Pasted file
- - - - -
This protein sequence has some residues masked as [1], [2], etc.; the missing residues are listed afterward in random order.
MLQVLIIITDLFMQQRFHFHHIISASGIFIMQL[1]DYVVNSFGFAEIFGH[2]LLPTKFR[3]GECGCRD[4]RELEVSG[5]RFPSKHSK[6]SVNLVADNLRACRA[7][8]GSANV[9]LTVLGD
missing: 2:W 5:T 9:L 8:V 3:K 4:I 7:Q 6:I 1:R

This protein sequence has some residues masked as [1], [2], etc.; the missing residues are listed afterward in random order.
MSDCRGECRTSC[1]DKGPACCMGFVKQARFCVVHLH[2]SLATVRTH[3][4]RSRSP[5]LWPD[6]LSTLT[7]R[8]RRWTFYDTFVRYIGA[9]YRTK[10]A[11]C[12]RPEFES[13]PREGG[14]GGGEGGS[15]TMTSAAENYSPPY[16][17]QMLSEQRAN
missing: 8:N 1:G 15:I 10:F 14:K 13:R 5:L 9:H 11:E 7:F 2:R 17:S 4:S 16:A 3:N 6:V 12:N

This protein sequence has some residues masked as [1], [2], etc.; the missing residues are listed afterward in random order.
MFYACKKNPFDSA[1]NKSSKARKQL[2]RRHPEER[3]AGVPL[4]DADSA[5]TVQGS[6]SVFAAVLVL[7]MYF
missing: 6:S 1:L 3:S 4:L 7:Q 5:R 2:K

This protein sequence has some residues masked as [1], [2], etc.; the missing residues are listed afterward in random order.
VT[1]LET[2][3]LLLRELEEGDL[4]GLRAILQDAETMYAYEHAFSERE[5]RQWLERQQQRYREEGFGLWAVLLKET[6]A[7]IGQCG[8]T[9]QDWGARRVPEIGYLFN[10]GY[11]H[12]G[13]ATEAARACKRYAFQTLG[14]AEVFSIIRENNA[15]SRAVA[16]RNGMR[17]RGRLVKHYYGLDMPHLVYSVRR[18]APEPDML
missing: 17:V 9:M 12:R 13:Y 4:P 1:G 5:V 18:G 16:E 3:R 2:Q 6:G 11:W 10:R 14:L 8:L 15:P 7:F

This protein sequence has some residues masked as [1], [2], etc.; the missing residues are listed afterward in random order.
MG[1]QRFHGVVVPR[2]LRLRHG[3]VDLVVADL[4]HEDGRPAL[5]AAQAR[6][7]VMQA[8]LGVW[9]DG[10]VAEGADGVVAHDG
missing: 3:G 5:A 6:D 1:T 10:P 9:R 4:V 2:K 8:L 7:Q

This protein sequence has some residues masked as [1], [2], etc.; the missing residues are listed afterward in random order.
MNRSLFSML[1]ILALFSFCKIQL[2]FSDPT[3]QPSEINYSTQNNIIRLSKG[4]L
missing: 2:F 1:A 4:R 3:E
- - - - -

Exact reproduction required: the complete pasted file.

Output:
This protein sequence has some residues masked as [1], [2], etc.; the missing residues are listed afterward in random order.
MLQVLIIITDLFMQQRFHFHHIISASGIFIMQL[1]DYVVNSFGFAEIFGH[2]LLPTKFR[3]GECGCRD[4]RELEVSG[5]RFPSKHSK[6]SVNLVADNLRACRA[7][8]GSANV[9]LTVLGD
missing: 2:W 5:T 9:L 8:V 3:K 4:I 7:Q 6:I 1:R

This protein sequence has some residues masked as [1], [2], etc.; the missing residues are listed afterward in random order.
MSDCRGECRTSC[1]DKGPACCMGFVKQARFCVVHLH[2]SLATVRTH[3][4]RSRSP[5]LWPD[6]LSTLT[7]R[8]RRWTFYDTFVRYIGA[9]YRTK[10]A[11]C[12]RPEFES[13]PREGG[14]GGGEGGS[15]TMTSAAENYSPPY[16][17]QMLSEQRAN
missing: 8:N 1:G 15:I 10:F 14:K 13:R 5:L 9:H 11:E 7:F 2:R 17:S 4:S 16:A 3:N 6:V 12:N

This protein sequence has some residues masked as [1], [2], etc.; the missing residues are listed afterward in random order.
MFYACKKNPFDSA[1]NKSSKARKQL[2]RRHPEER[3]AGVPL[4]DADSA[5]TVQGS[6]SVFAAVLVL[7]MYF
missing: 6:S 1:L 3:S 4:L 7:Q 5:R 2:K

This protein sequence has some residues masked as [1], [2], etc.; the missing residues are listed afterward in random order.
VT[1]LET[2][3]LLLRELEEGDL[4]GLRAILQDAETMYAYEHAFSERE[5]RQWLERQQQRYREEGFGLWAVLLKET[6]A[7]IGQCG[8]T[9]QDWGARRVPEIGYLFN[10]GY[11]H[12]G[13]ATEAARACKRYAFQTLG[14]AEVFSIIRENNA[15]SRAVA[16]RNGMR[17]RGRLVKHYYGLDMPHLVYSVRR[18]APEPDML
missing: 17:V 9:M 12:R 13:Y 4:P 1:G 5:V 18:G 16:E 3:R 2:Q 6:G 11:W 10:R 14:L 8:L 15:P 7:F

This protein sequence has some residues masked as [1], [2], etc.; the missing residues are listed afterward in random order.
MG[1]QRFHGVVVPR[2]LRLRHG[3]VDLVVADL[4]HEDGRPAL[5]AAQAR[6][7]VMQA[8]LGVW[9]DG[10]VAEGADGVVAHDG
missing: 3:G 5:A 6:D 1:T 10:P 9:R 4:V 2:K 8:L 7:Q

This protein sequence has some residues masked as [1], [2], etc.; the missing residues are listed afterward in random order.
MNRSLFSML[1]ILALFSFCKIQL[2]FSDPT[3]QPSEINYSTQNNIIRLSKG[4]L
missing: 2:F 1:A 4:R 3:E